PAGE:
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Old 03-31-2014, 04:44 AM
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Corporate Welfare - How Big Is It?

From the following article...

http://www.zerohedge.com/news/2014-0...porate-welfare

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One of the primary topics on this website since it was launched has been the extremely destructive and explosive rise of crony capitalism throughout the USA. It is crony capitalism, as opposed to free markets, that has led to the gross inequality in American society we have today. Cronyism for the super wealthy starts at the very top with the Federal Reserve System, which consists of topdown economic central planners who manipulate the money supply and hence interest rates for the benefit of the financial oligarch class. It then trickles down through lobbyist money into the halls of Washington D.C., and ultimately filters down to local governments and then the average person on the street gaming welfare or disability.

As such, we now live in a culture of corruption and theft that is pervasive throughout society. One thing that bothers me to no end is when fake Republicans focus their criticism on struggling people who need welfare or food stamps to survive. They have this absurd notion that the whole welfare system doesnít start with the multinational corporations and Central Banks at the top. In reality, it is at the top where the cancer starts, and thatís where we should focus in order to achieve real change.
It looks to me like we can pick on the welfare mom all we want, but that won't even come close to solving the problem of government handouts.

Quote:
And part of the problem is corporate welfare that is so well hidden from public view in the budget that no one has really measured how big this mountain of giveaway cash to the Fortune 500 really is. Finding out is like trying to break into the CIA.
Until now. Open the Books, an Illinois-based watchdog group, has been scrupulously monitoring all federal grants, loans, direct payments and insurance subsidies flowing to individuals and companies.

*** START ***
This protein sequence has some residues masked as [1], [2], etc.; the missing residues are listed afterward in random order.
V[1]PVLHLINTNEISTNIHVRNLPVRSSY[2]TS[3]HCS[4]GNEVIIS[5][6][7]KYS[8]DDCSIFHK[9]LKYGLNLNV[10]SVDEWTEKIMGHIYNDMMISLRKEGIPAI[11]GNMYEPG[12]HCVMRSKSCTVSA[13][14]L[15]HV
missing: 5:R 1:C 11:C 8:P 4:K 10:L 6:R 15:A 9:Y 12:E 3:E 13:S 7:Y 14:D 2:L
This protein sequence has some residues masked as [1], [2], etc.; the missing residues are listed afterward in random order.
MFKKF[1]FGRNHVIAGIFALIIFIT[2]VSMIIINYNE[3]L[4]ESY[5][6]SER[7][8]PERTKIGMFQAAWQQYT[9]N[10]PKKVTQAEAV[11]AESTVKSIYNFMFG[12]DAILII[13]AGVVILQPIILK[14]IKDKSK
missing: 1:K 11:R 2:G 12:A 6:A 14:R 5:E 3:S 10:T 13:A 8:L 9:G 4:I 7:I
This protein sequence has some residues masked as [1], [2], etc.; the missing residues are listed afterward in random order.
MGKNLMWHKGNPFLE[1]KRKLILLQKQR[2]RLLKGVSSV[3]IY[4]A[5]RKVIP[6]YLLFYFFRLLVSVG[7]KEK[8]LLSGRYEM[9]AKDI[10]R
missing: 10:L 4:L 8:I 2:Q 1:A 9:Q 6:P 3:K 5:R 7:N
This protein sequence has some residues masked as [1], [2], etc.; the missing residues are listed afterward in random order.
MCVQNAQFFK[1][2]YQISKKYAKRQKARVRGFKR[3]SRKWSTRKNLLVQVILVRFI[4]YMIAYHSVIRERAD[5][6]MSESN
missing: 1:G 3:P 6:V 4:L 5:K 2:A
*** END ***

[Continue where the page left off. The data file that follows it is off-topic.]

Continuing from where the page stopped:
Itís an attempt to force federal agencies to release information on where the $4 trillion budget is really spent ó and Open the Books will release a new report on corporate welfare payments to the Fortune 100 companies from 2000 to 2012.
Over that period, the 100 received $1.2 trillion in payments from the federal government.
 
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Old 03-31-2014, 05:49 AM
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Yeah this one has stuck in my craw for a long time. I'd have to hunt for citations, but I clearly remember these two incidents in the 90s when I first heard the term "corporate welfare" :

Dade county Florida received a large federal grant (I think it was over a million, a lot more money then than it is now) to build bicycle paths. The very next year, they got another million to study why more people don't ride bicycles.

In the 90s, McDonald's was routinely receiving millions of dollars to open restaurants in other countries around the world.

So rich corporations can steal $100 bills out of my pocket all day long with impunity, but when the mother of a hungry kid takes a nickel, politicians want to punish her.
 
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Old 03-31-2014, 07:11 AM
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I think the politicians do a good job of directing our attention towards the single mother on welfare so that we can properly scorn her and forget about the big business man with his lobbyist, who ensures (by buying votes) that big business man gets fat government contracts for his big business.

The amounts that businesses get is staggering compared to what the welfare moms get.
 
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Old 03-31-2014, 08:45 AM
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Old 03-31-2014, 09:06 AM
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Time for a slightly different perspective.

If,

and I made that If large for a reason.

If corporate welfare creates or keeps middle class jobs in this country or otherwise "promotes the general welfare" of the citizens then it might well be money well spent.

Unfortunately it often does neither and as such it is an affront to every taxpaying citizen. IMO, the government, out elected officials are busy paying back the people who elected them with large donations. That should cost them their jobs, but it won't.
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Old 03-31-2014, 09:18 AM
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That's a pretty big If.

LOL!

It would be nice to know that whatever money they did have to spend was properly put up for bid tendering first, in an attempt to ensure biggest bang for the buck.
 
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Old 03-31-2014, 12:49 PM